Raising the pH solves the problem of N2O greenhouse gas emissions

by Pawel Lycus

For the last decades, our population multiplied more rapidly than ever before, what have resulted in the growth in food demand. Modern agronomic practices have greatly improved crop production per unit land entailing excessive application of nitrogen (N) fertilizers to soils over the past century. Providing more nitrogen, than can be utilized by plants results in reactive N leaching to environment, thus causing its pollution.

One feet under – respiration in the absence of oxygen

Soil is a peculiar ecosystem, where the oxygen concentrations change rapidly and nutrient availability is generally low, still, soil is densely colonized by microorganisms, who, as all living creatures have to respire in order to provide energy needed for life processes and microbes prefer aerobic respiration (utilizing oxygen as an electron acceptor). However, when experiencing oxygen limitations, microbes are able to gain energy by exploiting other electron acceptors, and nitrate is the most favorable one. The step-wise reduction of soluble nitrate and nitrite (NO3 and NO2) through gaseous intermediates nitric oxide and nitrous oxide (NO and N2O) to dinitrogen gas (N2), called denitrification (Fig.1) is an alternative respiratory pathway in microorganisms and drives the nitrogen cycle in soil.

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Figure 1. Denitrification pathway. NAR, NIR, NOR, N2OR are the enzymes catalyzing following steps of nitrate reduction to dinitrogen gas. NO, N2O and N2 are gases, and therefore can escape the soil and reach atmosphere.

Backstage greenhouse gas nitrous oxide

Nitrous oxide gas, the intermediate product of denitrification has a great global warming potential, 300 times greater than CO2 and together with methane, these three are the most dangerous greenhouse gases. Although its threatening nature and quick rise of emission (Fig.2), the N2O has been paid not much attention until recently. The total N2O emission from agricultural soils is assigned to 50% of the estimated global N2O emission. Soil denitrification, furthermore, is the main source of N2O that affects the stratospheric ozone layer, thus contributing to its depletion. In order to develop mitigation strategies for N2O emission from anthropogenic ecosystems we need to improve our understanding of processes involved in its production and neutralization.

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Figure 2. N2O greenhous gas emission through the last decades. (Earth System Research Lab.)

Soil pH drives the N2O emissions

Due to intensive agronomics and overuse of fertilizers, many of soils are undergoing progressive acidification, and those are yet understudied, although available empirical data assert that these soils are the main source of N2O emissions. Soil microbial emissions of N2O depend on several environmental factors, like: soil N, carbon (C), pH, temperature, oxygen supply and water content, as well as the structure of microbial community (who is there), however, the overall mechanism has not yet been comprehended. Soil pH among others is the key driving factor that affects N2O:N2 product ratio of denitrification process, the lower the pH the more N2O is being released to the atmosphere, without being transformed to N2 (Fig.3). Intra-scales examinations of model organisms, indigenous bacterial communities and soil ecosystems indicate that the phenomenon is more general and pH steers the overall emission of N2O.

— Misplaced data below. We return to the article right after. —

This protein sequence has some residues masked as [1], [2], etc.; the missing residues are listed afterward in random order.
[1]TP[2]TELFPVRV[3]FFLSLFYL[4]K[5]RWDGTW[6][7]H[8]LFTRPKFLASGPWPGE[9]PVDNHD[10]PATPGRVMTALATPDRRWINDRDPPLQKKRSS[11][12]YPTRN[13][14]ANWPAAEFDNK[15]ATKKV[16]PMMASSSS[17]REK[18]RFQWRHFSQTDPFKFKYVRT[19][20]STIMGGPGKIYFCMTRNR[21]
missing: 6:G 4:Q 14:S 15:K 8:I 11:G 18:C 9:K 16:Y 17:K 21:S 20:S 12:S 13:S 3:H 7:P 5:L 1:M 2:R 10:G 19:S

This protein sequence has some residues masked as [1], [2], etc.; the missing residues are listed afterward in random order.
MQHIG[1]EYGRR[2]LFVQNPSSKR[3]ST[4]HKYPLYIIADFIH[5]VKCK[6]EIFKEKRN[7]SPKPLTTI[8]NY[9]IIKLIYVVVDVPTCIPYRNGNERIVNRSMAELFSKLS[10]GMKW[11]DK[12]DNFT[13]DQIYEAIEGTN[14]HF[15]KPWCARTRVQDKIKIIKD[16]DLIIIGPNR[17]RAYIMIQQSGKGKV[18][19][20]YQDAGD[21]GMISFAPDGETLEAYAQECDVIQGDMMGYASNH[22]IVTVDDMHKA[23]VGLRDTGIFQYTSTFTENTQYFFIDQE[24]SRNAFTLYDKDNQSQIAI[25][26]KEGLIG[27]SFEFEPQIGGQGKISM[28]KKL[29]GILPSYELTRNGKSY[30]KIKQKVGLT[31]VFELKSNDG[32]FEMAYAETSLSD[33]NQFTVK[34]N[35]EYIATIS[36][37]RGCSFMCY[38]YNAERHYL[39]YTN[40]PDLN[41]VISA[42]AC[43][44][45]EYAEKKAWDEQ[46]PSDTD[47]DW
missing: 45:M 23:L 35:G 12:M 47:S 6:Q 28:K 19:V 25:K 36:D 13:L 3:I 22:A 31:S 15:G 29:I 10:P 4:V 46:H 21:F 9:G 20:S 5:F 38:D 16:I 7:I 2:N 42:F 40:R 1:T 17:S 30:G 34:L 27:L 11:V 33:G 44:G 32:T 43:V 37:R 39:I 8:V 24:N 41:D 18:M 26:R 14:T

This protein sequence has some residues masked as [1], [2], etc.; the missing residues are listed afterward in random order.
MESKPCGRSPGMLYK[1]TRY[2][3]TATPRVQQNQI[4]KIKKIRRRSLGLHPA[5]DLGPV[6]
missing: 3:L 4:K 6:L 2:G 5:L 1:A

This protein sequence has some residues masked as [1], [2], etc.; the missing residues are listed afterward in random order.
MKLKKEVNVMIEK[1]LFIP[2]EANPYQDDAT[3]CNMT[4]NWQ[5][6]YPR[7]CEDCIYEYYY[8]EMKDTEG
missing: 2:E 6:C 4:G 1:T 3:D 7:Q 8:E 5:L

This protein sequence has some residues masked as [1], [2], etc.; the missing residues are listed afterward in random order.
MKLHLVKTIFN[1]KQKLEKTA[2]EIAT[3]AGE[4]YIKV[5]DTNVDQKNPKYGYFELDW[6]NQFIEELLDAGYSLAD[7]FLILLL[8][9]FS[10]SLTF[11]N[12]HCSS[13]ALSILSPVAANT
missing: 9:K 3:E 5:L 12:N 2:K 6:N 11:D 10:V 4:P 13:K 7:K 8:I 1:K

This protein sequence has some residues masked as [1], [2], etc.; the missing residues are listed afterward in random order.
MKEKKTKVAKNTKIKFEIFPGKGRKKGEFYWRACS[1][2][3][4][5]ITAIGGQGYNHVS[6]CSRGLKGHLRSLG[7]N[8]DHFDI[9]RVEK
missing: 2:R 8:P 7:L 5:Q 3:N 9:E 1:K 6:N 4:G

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Figure 3.The N2O/(N2O+N2) product ratio of denitrification and its dependence on the pH of soil. (Collaborative work of NMBU Nitrogen Group)

Problem of EU concern

The arising problem concerning antropogenic N2O emission attracted the attention of EU authorities, and the Marie Curie ITN Project NORA (Nitrous Oxide Research Alliance) has been founded in the year 2013. The joined forces of top class scientists involved in the nitrogen cycle research in Europe are working together trying to find explanations and solutions for N2O greenhouse gas emissions.

N2O reductase enzyme, the only thing we have

The N2O is a chemically inert gas and the only available weapon that can help us fighting the anthropogenic N2O emissions is the N2O reductase enzyme (NosZ) carried by several microorganisms. The enzyme does perform N2O reduction at the physiological level above 6 pH units, however. In the face of progressing soil acidification the enzyme tends to fail, thus leading to increasing emissions of N2O from these soils. The experimental approach and data provided by NMBU Nitrogen Group has paved the road for the basic understanding of the phenomenon. Researchers from NMBU-NG have been speculating that low pH affects the machinery for correct assembly of the NosZ, thus making the enzyme unable to perform N2O reduction. I joined the Nitrogen Group in 2013 as one of the Marie Curie ITN NORA fellows. My research focuses on the ecophysiology of denitrifying organisms and their roles in N2O emission. Unravelling the enigmas of impaired N2O reductase caused by low pH I work with the model organism in denitrification – Paracoccus denitrificans. My “pet” has been well studied and characterized, and this available knowledge helped me and my advisors to develop a novel approach for resolving “the pH question” concerning N2O reduction at the molecular level, which has a global effect, however. The solution is just around the corner!

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